Nightmare on Thursday St.

AKA, “The game from hell”.

Last round game against a 1296 player. He noticed something different about the clock after about 10 moves, but I didn’t know what he was talking about, I replied “Yeah, I know, this clock doesn’t have a second hand”. Not until after the game did I realize what he was referring to. The clock was set at G/70, but no 5 second delay.

With about 30 seconds left I was thinking something is definitely not right. With 9 seconds left I noticed my moves were taking 1 or 2 seconds just to move, and it wasn’t couting down the delay. 2 seconds left, instant move, 1 second left, instant move, 0 as I take my hand off it. He immediately calls flag and I immediately protest. TD finally decides to give me 2 minutes no delay (he has 31 minutes left) as it is his discretion under a rule, “malfunctioning clock or set wrong” or something like that. I had asked for the 5 minutes back (G/75) if there were no delay. I didn’t know how to stop the clock, but then noticed the small pause button after studying it for 10 seconds, something I didn’t have time to do in time-pressure.

Wow, a nightmare but the TD sided with me as the “injured player”. Whereupon my opponent repeated “Why am I not the injured player”. Anyway, I was up a rook and it only took me 14 seconds of those 2 minutes to finish the game. At first he pretended not to know the delay wasn’t set, but the TD found out it wasn’t. He even admitted that he had stopped keeping score a while back. Geez. Just shoot me now. The TD was very understanding of my position, thank the lord! Oh, and how did we find out he wasn’t keeping score. Because, of course, he said “How do we even know this is the correct position?”

My opponent didn’t see it my way, naturally, so I tried to talk about the game with him in the hall as he was leaving. Me: Why did you exchange rooks? Him: Because of your time, I wouldn’t have done it otherwise. Me: Why did you sack your knight? Him: Because of your time. Then he admitted that next time he should forgo basing his moves on my clock. Actually, he had to trade rooks to win my pawn and took with the knight to try and avoid doing so, that seems most likely what happened, he simply wanted the pawn. Not trading rooks would have hurt me _more_ on the clock.

BTW, it was a pre-set tournament supplied clock. Usually the 5 second delay is automatically set and it is set to option 4A like usual. I found out later that it is always supposed to show the delay count-down, even from the start of the game – hadn’t been paying attention.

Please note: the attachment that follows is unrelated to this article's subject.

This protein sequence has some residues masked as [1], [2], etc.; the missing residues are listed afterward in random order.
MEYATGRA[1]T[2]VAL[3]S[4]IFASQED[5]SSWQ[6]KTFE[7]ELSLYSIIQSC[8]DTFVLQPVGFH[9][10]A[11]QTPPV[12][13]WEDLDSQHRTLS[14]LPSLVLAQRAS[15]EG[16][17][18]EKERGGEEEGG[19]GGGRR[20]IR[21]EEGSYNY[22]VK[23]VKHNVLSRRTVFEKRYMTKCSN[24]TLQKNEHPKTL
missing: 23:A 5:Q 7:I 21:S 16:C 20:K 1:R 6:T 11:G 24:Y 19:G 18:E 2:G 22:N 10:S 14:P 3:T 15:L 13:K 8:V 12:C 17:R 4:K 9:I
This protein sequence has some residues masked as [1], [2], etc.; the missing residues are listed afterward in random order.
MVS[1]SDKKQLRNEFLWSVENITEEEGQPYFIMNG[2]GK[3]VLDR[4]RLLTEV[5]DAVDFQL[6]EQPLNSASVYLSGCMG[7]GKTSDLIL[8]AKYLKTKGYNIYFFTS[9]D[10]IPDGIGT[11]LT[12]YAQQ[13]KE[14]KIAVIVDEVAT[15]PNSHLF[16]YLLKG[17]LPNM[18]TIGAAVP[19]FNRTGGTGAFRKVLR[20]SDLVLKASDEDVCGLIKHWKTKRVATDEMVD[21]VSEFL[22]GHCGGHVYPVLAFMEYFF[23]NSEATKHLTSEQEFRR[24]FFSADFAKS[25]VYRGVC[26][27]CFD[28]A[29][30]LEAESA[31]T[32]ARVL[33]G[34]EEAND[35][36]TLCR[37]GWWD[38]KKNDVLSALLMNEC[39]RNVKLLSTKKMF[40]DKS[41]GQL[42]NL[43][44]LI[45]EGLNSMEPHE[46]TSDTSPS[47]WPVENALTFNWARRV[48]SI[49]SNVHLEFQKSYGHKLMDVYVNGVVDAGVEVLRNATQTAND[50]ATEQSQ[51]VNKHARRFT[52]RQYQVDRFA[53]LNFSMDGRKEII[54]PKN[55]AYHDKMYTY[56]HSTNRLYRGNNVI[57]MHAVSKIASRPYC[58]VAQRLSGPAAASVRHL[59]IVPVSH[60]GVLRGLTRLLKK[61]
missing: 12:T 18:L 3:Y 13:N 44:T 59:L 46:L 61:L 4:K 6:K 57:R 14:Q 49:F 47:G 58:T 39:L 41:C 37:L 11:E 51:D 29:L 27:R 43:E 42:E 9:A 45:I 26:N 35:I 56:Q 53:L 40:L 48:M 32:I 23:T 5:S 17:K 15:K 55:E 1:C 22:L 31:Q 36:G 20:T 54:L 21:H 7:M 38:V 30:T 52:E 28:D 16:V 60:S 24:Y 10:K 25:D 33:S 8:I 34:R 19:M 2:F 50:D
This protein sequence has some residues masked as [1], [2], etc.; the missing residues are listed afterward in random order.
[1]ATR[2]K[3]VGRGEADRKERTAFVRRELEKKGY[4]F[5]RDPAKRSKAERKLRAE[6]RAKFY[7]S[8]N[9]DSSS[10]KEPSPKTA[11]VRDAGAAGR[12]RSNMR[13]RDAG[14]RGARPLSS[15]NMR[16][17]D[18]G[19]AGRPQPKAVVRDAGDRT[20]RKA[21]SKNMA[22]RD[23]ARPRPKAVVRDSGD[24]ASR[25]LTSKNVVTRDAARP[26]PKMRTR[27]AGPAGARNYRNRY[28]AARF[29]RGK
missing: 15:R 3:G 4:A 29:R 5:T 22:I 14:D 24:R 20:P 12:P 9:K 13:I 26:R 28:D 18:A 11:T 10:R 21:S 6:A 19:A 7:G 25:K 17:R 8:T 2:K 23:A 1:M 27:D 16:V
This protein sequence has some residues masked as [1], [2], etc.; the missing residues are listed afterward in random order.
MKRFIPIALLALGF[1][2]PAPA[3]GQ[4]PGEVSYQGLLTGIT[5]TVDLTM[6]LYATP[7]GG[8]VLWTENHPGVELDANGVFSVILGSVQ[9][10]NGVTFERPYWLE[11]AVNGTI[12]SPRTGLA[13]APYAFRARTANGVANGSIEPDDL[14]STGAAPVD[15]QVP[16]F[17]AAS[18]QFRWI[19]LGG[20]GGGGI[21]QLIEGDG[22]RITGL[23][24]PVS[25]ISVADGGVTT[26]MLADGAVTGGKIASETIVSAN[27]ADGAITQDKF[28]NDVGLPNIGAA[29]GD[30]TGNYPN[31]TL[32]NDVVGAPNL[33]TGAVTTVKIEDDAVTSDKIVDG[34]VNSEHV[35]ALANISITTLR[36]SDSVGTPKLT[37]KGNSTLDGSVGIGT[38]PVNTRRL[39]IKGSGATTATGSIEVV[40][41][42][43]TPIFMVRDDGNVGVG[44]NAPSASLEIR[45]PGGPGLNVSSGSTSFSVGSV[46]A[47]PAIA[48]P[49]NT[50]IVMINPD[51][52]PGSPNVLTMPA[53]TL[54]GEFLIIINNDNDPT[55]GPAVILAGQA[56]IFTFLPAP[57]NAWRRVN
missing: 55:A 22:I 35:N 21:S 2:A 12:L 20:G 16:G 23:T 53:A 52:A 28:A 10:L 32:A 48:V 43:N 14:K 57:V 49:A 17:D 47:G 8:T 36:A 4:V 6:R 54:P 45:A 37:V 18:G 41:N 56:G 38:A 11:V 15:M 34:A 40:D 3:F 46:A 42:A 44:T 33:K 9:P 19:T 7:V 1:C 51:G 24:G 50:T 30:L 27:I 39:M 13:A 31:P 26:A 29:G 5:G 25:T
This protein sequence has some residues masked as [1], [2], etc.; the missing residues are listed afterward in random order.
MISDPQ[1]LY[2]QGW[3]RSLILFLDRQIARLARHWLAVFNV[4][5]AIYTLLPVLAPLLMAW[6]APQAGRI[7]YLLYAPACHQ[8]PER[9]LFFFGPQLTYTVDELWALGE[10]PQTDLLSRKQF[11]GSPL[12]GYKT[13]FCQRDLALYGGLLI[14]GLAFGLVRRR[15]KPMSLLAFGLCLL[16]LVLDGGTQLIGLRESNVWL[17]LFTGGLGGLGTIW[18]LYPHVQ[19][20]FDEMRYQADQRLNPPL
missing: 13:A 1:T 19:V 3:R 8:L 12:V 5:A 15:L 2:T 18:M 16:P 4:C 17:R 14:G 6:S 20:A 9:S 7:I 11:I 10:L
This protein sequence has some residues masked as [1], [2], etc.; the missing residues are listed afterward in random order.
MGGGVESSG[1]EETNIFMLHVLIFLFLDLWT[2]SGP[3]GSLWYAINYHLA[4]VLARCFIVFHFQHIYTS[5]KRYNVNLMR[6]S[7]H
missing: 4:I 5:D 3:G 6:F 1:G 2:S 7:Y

It’s bad enough that I knew he was probably stronger than his rating (because the club rarely has any C players, for example) and I also made blunders during the game. Not my best performance, missed a mate in one apparently. The game score I am giving is not accurate because I stopped recording at 3.5 minutes left, but it is very similar to what happened.

This player is older than me and I had chatted a tiny bit with him before, so I didn’t really feel that this would have happened.

I won my entrance fee back, plus $2 for taking clear second. If both tournaments ended today, I would have 11 rating points from each of them, which would bring it to 1767 – best guess. Losing rating points is like nothing at all, but getting them back takes a long time when playing peers or lower-rated.

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10 thoughts on “Nightmare on Thursday St.

  1. I was very busy, will comment on both games today.
    I am glad TD supported you.
    I think you are back on track, congratulations on the second place!
    I played yesterday, Marshall against 1900 player, lost :(.
    I will post today, really will need your opinion about the game, what you think went wrong.

  2. Yay! Congratulations on just playing! ๐Ÿ™‚ I’ll be happy to look at your game and offer advice. Thanks for all of the wonderful comments. ๐Ÿ˜€

    This “1296” player actually refuted my opening play as Black. Without my dark-squared bishop this attack doesn’t actually work and he was playing high-level positional chess until he blundered.

    As my pawns advanced, he simply occupied the dark-square holes of f4 and e5, or could have. He even played Kh1 to line up for …Rg8 in case I tried to open that file, and otherwise could keep it closed in front of his king. Crafty gives White the nod. I hadn’t played …Ne4 allowing bishop trade in so long I can’t remember, but I really don’t like it much now.